W.C. Fields said, You can't cheat an honest man.

R.H. says, You can't amuse an honest woman.


Damn pity. I'd like to do both.

R.H.
(xoxoxoxoxo)

Anonymous said...

If you think some of these should be saved for posterity, you might want to contact the State Library of Victoria. They have a picture collection, and I imagine they might be interested if they don't already have copies - particularly if any are printed in Victoria.

din

Hil said...

I thought of libraries, too. After all, the National Library happily took all my 'Go-Set' magazines and Flinders University 'Empire Times' student magazines from the 60's and 70's!

I don't remember these exact posters, but the style is very familiar. I have a distinct memory of learning about how rats and flies spread disease, especailly the pictures, in a Grade 3 text book. It was some kind of 'your place and responsibilities as a good citizen' type text. Same era as the free milk in little bottles for kids at recess time.

The rats and hydatids are certainly the coolest! You could reproduce them and flog them off if the bottom falls out of academia ;)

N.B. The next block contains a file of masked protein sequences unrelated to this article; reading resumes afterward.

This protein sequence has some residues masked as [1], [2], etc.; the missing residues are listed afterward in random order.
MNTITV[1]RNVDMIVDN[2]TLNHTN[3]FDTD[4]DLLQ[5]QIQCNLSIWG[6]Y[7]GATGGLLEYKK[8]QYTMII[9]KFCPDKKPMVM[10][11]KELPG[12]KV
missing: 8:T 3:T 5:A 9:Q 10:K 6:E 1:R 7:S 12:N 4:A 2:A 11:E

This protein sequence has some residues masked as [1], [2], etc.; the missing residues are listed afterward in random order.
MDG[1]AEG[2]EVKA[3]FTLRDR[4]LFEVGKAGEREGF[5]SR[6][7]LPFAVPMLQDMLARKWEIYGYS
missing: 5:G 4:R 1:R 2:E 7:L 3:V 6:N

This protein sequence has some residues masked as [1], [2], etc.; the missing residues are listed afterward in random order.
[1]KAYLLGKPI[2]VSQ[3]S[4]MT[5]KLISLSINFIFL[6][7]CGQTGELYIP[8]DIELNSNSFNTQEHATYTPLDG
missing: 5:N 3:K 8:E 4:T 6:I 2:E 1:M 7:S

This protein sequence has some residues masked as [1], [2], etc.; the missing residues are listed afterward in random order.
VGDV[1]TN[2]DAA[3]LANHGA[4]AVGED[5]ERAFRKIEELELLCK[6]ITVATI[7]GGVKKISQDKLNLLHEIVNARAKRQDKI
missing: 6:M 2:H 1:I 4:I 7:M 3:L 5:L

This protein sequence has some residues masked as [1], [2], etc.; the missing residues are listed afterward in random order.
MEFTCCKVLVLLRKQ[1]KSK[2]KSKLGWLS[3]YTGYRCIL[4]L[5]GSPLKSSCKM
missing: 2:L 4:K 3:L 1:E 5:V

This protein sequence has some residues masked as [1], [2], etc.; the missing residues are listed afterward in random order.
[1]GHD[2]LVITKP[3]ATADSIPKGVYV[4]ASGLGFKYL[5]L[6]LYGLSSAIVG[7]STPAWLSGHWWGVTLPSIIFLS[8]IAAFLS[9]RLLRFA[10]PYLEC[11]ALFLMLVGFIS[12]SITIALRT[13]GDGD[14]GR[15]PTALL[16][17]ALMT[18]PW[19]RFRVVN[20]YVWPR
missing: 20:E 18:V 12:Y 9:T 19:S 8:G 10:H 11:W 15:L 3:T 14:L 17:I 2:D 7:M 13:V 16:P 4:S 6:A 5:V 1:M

Lucy Tartan said...

Heh. I think the bottom fell out of academia quite some time back. Still, as Milton puts it:

"...in the lowest deep a lower deep,
Still threat’ning to devour me, opens wide..."

R H said...

...on the dimmest footpath poor and even poorer,
the funny Miss Laura,
we shall laugh...


R.H.
(Gotta beat those council trucks)

BlueBolt said...

I grew up in the country & the hyatids thing was a big deal - so was the right is right.

I love the efalent tho' :-)

Clem said...

Oh wow, I love them ALL!! I'll pay you postage and my first-born! (Well, maybe just the postage and a pic of the first-born...)

Fluffy said...

I still love these. They're framed in Isaac's room (an elephant never forgets), the lounge room (rats destroy) and the toilet (hydatids). They're still wonderful, colours vibrant, no worse for the wrinkly pasting job some equally wrinkly headmistress of the sixties performed on them. Thank you for giving me pick of the bunch Xx Fluffy